• Euro area growth has been weakening since last year. The inflection point came around the start of 2018—which is to say, it predated rising global trade tensions. As those tensions escalated in the second half of 2018, investors increasingly focused on disappointing euro area growth data.


  • Importantly, though, acute growth weakness has been isolated to a couple of pockets of the euro area economy. Manufacturing has been hit especially hard—no surprise, given the slowdown in global industry and trade. Germany, a bellwether of the global economy, has borne the brunt of this weakness, given its outsize manufacturing sector and strong trade linkages to the slowing economies of China and Turkey. Moreover, the German auto industry continues to grapple with idiosyncrasies like tightening national emissions standards.


  • It is also important to recognize that much of the euro area economic slowdown reflects a cooling from the extraordinary, unsustainable global growth boom of 2016- 17, to which the euro area, with its large external trade sector, is highly levered.


Euro Area Growth


  • The current pace of growth seems near trend, which is estimated to be just above 1%. Last week’s release of the euro area composite PMI implies an annual growth rate of 1.2%, and suggests manufacturing weakness may have bottomed. Exports have deteriorated somewhat, but have not collapsed. The services sector remains robust. Consumer and business sentiment have slowly retreated from the unsustainable exuberance of 2017, but remain at elevated levels. Businesses continue adding jobs, reducing economic slack and helping wage growth to pick up a bit. And banks continue to lend at a solid pace, which in the euro area especially is a strong leading indicator of future economic growth.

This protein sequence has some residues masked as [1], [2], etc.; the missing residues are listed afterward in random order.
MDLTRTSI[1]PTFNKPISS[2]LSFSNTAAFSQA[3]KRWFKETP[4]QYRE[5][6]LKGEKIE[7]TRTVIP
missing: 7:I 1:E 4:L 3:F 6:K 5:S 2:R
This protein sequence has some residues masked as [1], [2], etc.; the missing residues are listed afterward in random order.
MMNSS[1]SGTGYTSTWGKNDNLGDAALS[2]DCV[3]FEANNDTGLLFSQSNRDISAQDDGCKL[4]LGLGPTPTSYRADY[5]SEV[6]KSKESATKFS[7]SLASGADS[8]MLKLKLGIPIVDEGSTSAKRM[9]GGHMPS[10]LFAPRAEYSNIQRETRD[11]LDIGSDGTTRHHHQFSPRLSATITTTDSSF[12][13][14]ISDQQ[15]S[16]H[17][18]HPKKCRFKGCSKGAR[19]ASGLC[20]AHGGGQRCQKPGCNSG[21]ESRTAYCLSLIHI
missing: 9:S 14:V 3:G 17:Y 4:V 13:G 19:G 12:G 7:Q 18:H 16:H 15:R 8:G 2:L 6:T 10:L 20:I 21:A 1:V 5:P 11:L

• The need to manage downside risks and re-anchor inflation expectations has led market participants to expect that the ECB, at its next monetary policy meeting on September 12, will deliver a whole package of stimulative measures. Here are the possibilities: First, to cut by 10bps the policy deposit rate. The current level, -0.4% since 2016, had been considered an effective lower bound, since banks cannot easily borrow from depositors at negative rates, but “tiering” bank deposits (subjecting only a fraction of deposits to paying this rate), should allow the ECB to lower overnight lending rates without creating a new drag on bank profitability. If the tiering experiment proves successful, a more aggressive series of cuts is likely to follow. Second, anticipate enhanced forward rate guidance. And third,  anticipate that quantitative easing (QE) bond purchases, which ended at the start of this year, will resume at a pace of €30 billion per month for sovereigns and nonfinancial corporate issuers, in addition to a smaller program for small- and mid-sized entities (SMEs). The ECB’s self-imposed limit against purchasing more than one-third of any sovereign issuer’s debt will not be immediately binding and we see scope to relax this constraint.


  • The fiscal stance, meanwhile, has been expansionary in recent quarters. In Germany, where weak growth has been especially acute, there is considerable space to increase government spending—by about 1% of GDP— while staying within a constitutional budget constraint. But one should not necessary expect significant further fiscal stimulus from Germany, or any major euro area member, barring a more significant deterioration in realized growth.



Europe / UK


  • Looking specifically at Brexit, it appears that the probability of an end-October no deal Brexit is increasing, reflecting the new UK government's determined stance. And after recent polarization, it is probable that there is less chance of a deal (20%) and more chance of the polar options of staying in the EU (40%) or leaving with no deal (40%). UK assets are for the most part already pricing for a disruptive Brexit outcome.